Koheiji Miura: Japanese Genius of Ceramic Art

Koheiji Miura: Master of Celadon Ceramics

Born on the picturesque island of Sado, Niigata in 1933, Koheiji Miura emerged as a visionary in the art of ceramics, leaving an indelible mark on the Japanese art world. His journey began with an education in sculpture at the prestigious Tokyo University of the Arts, where he graduated in 1955, forging the path to a distinguished and recognized career in ceramics.

Miura’s work is an embodiment of tradition and innovation, where past and present coexist in aesthetic visual harmony.

Miura’s contribution to Japan’s ceramics and art in general was recognized with numerous awards and honors throughout his career, including the Minister of Education Award in 1976 and a recognition from the Japan Ceramic Society in 1977.

His exceptional talent and dedication to traditional craftsmanship led to his designation as a Living National Treasure in 1997, a title that underscores his importance and contribution to Japan’s cultural heritage.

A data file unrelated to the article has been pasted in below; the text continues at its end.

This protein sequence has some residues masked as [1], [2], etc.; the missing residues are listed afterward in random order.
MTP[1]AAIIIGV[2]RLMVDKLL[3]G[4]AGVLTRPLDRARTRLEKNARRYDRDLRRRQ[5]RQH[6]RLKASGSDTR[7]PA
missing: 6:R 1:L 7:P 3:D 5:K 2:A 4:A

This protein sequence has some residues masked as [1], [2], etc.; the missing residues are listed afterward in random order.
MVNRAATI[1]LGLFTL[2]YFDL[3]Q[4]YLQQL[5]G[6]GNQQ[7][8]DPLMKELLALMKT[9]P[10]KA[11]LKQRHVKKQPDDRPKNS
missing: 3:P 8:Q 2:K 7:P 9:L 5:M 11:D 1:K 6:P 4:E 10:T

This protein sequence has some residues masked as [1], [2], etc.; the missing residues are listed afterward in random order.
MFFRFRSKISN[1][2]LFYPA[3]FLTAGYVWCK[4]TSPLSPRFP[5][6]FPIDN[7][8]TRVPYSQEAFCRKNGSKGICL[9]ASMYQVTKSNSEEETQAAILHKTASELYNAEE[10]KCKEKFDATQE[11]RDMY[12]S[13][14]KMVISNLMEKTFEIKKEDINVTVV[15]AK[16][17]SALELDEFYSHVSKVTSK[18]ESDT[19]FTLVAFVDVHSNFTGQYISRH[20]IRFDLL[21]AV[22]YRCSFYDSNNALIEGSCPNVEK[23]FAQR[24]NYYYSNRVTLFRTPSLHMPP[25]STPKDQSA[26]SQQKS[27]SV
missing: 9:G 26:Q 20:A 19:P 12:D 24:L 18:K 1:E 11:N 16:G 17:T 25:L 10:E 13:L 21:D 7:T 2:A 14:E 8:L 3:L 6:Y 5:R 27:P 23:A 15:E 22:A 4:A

Miura’s works, known for their sophisticated celadon glaze, are reminiscent of the guan porcelains of the Chinese imperial court of the Southern Song period, with a color palette that leans toward soft blue-green tones and a smooth texture that invites contemplation.

A distinctive aspect of his work is the inclusion of playful elements, as seen in the donkey-shaped knob on one of his famous lidded jugs, inspired by his sketches made during a trip to Central Asia.

Miura’s legacy is not only reflected in his creations, but also in his influence on future generations through his teaching at Tokyo University of the Arts, where he became a professor in 1990. His dedication to education and his passion for sharing his knowledge with young artists underscore his commitment to the perpetuation of ceramic art.

Koheiji Miura passed away in 2006, at the age of 73, but his legacy lives on in every ceramic piece he left behind, serving as an everlasting reminder of his artistry and innovative spirit.

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